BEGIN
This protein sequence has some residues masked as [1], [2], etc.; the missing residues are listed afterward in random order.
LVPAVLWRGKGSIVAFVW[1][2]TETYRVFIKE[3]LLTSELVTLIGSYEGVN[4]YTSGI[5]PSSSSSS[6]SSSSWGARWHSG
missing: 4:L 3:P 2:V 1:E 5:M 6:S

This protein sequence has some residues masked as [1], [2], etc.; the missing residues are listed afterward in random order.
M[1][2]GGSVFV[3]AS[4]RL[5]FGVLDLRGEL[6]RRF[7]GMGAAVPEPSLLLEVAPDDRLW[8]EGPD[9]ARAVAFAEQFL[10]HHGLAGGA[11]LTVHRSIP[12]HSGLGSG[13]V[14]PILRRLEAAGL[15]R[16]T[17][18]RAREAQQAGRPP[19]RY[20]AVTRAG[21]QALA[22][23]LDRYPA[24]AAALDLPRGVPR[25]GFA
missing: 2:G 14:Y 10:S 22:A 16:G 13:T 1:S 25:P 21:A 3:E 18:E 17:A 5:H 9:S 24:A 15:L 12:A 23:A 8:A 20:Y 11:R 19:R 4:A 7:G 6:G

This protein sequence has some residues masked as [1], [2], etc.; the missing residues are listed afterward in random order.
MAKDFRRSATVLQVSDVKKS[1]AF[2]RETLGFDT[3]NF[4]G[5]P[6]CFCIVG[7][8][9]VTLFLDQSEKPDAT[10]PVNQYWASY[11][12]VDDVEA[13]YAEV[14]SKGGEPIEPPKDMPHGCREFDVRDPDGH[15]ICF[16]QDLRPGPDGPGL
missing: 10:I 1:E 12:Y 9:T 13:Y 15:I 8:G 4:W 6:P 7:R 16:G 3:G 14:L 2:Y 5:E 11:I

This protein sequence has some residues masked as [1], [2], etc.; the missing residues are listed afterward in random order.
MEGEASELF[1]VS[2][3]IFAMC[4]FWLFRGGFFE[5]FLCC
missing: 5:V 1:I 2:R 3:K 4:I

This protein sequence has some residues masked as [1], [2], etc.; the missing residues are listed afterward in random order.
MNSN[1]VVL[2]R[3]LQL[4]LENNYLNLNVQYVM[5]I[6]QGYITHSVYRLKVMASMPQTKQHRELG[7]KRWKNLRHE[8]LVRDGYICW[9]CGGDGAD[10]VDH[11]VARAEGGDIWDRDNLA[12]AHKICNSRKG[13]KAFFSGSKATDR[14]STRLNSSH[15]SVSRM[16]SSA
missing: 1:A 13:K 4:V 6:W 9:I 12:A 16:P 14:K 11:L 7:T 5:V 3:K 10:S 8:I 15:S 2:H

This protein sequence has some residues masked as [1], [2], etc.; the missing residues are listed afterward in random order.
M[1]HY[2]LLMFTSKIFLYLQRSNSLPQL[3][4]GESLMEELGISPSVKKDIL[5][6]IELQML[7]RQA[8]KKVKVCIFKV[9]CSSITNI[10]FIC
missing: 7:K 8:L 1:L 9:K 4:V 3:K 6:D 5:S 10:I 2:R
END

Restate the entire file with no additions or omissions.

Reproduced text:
This protein sequence has some residues masked as [1], [2], etc.; the missing residues are listed afterward in random order.
LVPAVLWRGKGSIVAFVW[1][2]TETYRVFIKE[3]LLTSELVTLIGSYEGVN[4]YTSGI[5]PSSSSSS[6]SSSSWGARWHSG
missing: 4:L 3:P 2:V 1:E 5:M 6:S

This protein sequence has some residues masked as [1], [2], etc.; the missing residues are listed afterward in random order.
M[1][2]GGSVFV[3]AS[4]RL[5]FGVLDLRGEL[6]RRF[7]GMGAAVPEPSLLLEVAPDDRLW[8]EGPD[9]ARAVAFAEQFL[10]HHGLAGGA[11]LTVHRSIP[12]HSGLGSG[13]V[14]PILRRLEAAGL[15]R[16]T[17][18]RAREAQQAGRPP[19]RY[20]AVTRAG[21]QALA[22][23]LDRYPA[24]AAALDLPRGVPR[25]GFA
missing: 2:G 14:Y 10:S 22:A 16:G 13:T 1:S 25:P 21:A 3:E 18:E 17:A 5:H 9:S 24:A 15:L 12:A 23:A 8:A 20:Y 11:R 19:R 4:A 7:G 6:G

This protein sequence has some residues masked as [1], [2], etc.; the missing residues are listed afterward in random order.
MAKDFRRSATVLQVSDVKKS[1]AF[2]RETLGFDT[3]NF[4]G[5]P[6]CFCIVG[7][8][9]VTLFLDQSEKPDAT[10]PVNQYWASY[11][12]VDDVEA[13]YAEV[14]SKGGEPIEPPKDMPHGCREFDVRDPDGH[15]ICF[16]QDLRPGPDGPGL
missing: 10:I 1:E 12:Y 9:T 13:Y 15:I 8:G 4:W 6:P 7:R 16:G 3:G 14:L 2:Y 5:E 11:I

This protein sequence has some residues masked as [1], [2], etc.; the missing residues are listed afterward in random order.
MEGEASELF[1]VS[2][3]IFAMC[4]FWLFRGGFFE[5]FLCC
missing: 5:V 1:I 2:R 3:K 4:I

This protein sequence has some residues masked as [1], [2], etc.; the missing residues are listed afterward in random order.
MNSN[1]VVL[2]R[3]LQL[4]LENNYLNLNVQYVM[5]I[6]QGYITHSVYRLKVMASMPQTKQHRELG[7]KRWKNLRHE[8]LVRDGYICW[9]CGGDGAD[10]VDH[11]VARAEGGDIWDRDNLA[12]AHKICNSRKG[13]KAFFSGSKATDR[14]STRLNSSH[15]SVSRM[16]SSA
missing: 1:A 13:K 4:V 6:W 9:I 12:A 16:P 14:K 11:L 7:T 5:V 3:K 10:S 8:I 15:S 2:H

This protein sequence has some residues masked as [1], [2], etc.; the missing residues are listed afterward in random order.
M[1]HY[2]LLMFTSKIFLYLQRSNSLPQL[3][4]GESLMEELGISPSVKKDIL[5][6]IELQML[7]RQA[8]KKVKVCIFKV[9]CSSITNI[10]FIC
missing: 7:K 8:L 1:L 9:K 4:V 3:K 6:D 5:S 10:I 2:R